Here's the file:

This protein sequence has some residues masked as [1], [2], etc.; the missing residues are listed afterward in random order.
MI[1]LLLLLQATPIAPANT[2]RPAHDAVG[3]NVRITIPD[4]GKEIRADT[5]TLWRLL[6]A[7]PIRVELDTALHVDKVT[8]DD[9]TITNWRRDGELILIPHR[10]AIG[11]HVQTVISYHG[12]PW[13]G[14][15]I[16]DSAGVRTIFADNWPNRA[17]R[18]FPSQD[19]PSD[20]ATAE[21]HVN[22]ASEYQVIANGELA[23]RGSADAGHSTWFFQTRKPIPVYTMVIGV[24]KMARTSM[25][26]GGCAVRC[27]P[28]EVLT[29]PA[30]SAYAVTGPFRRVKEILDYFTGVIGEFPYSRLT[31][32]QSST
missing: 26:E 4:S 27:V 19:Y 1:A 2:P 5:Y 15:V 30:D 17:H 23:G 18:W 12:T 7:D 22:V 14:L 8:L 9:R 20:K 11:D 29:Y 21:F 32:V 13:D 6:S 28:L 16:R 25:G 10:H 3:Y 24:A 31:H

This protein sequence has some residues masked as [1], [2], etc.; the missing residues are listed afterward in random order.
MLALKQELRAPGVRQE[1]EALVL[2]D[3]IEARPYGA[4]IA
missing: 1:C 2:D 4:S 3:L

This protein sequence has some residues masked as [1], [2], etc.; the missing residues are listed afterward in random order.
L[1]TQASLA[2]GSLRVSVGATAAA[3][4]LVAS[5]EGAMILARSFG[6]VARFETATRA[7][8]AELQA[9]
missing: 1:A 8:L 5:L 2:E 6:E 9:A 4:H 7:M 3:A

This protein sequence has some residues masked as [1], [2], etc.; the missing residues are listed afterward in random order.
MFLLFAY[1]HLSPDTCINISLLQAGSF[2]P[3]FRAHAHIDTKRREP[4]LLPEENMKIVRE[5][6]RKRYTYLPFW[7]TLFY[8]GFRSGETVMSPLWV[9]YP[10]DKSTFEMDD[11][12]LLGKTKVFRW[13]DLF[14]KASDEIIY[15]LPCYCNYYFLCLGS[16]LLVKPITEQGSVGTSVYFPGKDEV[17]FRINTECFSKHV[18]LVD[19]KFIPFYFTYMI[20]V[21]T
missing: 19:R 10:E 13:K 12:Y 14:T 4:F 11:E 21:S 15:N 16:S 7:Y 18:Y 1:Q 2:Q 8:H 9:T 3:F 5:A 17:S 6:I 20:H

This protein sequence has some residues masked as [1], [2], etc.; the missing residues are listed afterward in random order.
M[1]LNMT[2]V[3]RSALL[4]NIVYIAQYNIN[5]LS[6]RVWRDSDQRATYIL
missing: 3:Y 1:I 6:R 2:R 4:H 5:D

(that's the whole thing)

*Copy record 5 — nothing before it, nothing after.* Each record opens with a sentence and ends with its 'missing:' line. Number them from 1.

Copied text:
This protein sequence has some residues masked as [1], [2], etc.; the missing residues are listed afterward in random order.
M[1]LNMT[2]V[3]RSALL[4]NIVYIAQYNIN[5]LS[6]RVWRDSDQRATYIL
missing: 3:Y 1:I 6:R 2:R 4:H 5:D